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Jump horse safety: reconciling public debate and Australian thoroughbred jump racing data, 2012-2014

Citation

Ruse, K and Davison, A and Bridle, K, Jump horse safety: reconciling public debate and Australian thoroughbred jump racing data, 2012-2014, Animals, 5, (4) pp. 1072-1091. ISSN 2076-2615 (2015) [Refereed Article]


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Copyright Statement

2015 by the authors; licensee MDPI, Basel, Switzerland. Licensed under Creative Commons Attribution 4.0 International (CC BY 4.0) http://creativecommons.org/licenses/by/4.0/

DOI: doi:10.3390/ani5040399

Abstract

Thoroughbred jump racing sits in the spotlight of contemporary welfare and ethical debates about horse racing. In Australia, jump racing comprises hurdle and steeplechase races and has ceased in all but two states, Victoria and South Australia. This paper documents the size, geography, composition, and dynamics of Australian jump racing for the 2012, 2013, and 2014 seasons with a focus on debate about risks to horses. We found that the majority of Australian jump racing is regional, based in Victoria, and involves a small group of experienced trainers and jockeys. Australian jump horses are on average 6.4 years of age. The jump career of the majority of horses involves participating in three or less hurdle races and over one season. Almost one quarter of Australian jump horses race only once. There were ten horse fatalities in races over the study period, with an overall fatality rate of 5.1 fatalities per 1000 horses starting in a jump race (0.51%). There was significant disparity between the fatality rate for hurdles, 0.75 fatalities per 1000 starts (0.075%) and steeplechases, 14 fatalities per 1000 starts (1.4%). Safety initiatives introduced by regulators in 2010 appear to have significantly decreased risks to horses in hurdles but have had little or no effect in steeplechases. Our discussion considers these Animals 2015, 5 1073 data in light of public controversy, political debate, and industry regulation related to jump horse safety.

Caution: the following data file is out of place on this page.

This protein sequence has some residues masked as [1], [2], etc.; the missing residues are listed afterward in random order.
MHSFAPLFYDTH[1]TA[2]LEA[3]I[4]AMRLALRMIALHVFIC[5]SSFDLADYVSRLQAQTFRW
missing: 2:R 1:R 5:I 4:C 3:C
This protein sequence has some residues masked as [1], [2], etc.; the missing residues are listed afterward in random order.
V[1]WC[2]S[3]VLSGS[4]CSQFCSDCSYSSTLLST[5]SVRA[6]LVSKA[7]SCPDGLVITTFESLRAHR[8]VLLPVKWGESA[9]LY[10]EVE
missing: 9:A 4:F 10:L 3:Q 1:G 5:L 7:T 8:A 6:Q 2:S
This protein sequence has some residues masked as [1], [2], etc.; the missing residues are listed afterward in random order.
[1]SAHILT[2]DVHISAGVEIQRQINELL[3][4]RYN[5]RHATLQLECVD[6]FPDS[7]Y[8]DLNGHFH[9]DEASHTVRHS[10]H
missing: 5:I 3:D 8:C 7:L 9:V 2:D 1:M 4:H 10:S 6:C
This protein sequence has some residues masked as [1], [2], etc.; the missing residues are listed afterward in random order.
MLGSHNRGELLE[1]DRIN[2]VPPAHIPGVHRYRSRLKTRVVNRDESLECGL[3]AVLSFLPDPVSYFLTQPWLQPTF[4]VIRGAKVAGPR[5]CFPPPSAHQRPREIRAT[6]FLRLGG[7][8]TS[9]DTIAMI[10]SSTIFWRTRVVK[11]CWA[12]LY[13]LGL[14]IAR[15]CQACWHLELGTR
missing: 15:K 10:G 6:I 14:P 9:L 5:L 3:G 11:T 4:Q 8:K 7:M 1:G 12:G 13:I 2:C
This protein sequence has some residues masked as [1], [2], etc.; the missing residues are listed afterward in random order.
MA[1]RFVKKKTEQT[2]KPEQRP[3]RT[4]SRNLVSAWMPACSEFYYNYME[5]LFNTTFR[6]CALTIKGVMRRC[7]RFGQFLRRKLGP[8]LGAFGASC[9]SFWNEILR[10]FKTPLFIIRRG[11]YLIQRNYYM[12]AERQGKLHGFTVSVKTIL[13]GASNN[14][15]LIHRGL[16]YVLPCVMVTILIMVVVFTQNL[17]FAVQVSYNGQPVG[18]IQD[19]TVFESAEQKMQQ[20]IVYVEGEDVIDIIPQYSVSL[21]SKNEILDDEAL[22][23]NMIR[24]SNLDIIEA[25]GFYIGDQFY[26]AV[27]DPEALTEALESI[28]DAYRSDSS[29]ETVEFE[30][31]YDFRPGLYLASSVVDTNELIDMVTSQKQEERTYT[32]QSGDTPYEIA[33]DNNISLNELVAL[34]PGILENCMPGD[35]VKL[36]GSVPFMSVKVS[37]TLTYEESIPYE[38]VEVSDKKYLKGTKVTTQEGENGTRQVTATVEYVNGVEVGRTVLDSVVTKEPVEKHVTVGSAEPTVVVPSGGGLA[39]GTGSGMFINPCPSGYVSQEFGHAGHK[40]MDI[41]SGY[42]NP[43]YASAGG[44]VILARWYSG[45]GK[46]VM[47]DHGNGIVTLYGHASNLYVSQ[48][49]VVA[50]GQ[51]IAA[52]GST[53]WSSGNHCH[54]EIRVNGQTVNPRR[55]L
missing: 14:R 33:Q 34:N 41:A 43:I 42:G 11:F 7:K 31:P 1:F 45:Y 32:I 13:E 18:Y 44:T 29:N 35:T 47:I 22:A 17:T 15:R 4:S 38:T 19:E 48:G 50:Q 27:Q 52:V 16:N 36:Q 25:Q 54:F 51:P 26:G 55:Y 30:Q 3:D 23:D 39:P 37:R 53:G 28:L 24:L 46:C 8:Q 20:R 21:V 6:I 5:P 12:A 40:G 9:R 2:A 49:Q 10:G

Item Details

Item Type:Refereed Article
Keywords:human-animal relations, horse safety, horse-racing, public debate, media, thoroughbred, steeplechase, hurdles, risk, safety
Research Division:Studies in Human Society
Research Group:Human Geography
Research Field:Social and Cultural Geography
Objective Division:Expanding Knowledge
Objective Group:Expanding Knowledge
Objective Field:Expanding Knowledge through Studies of Human Society
UTAS Author:Ruse, K (Ms Karen Ruse)
UTAS Author:Davison, A (Associate Professor Aidan Davison)
UTAS Author:Bridle, K (Dr Kerry Bridle)
ID Code:103659
Year Published:2015
Funding Support:Australian Research Council (DP130104933)
Web of Science® Times Cited:4
Deposited By:Geography and Environmental Studies
Deposited On:2015-10-23
Last Modified:2018-04-05
Downloads:634 View Download Statistics

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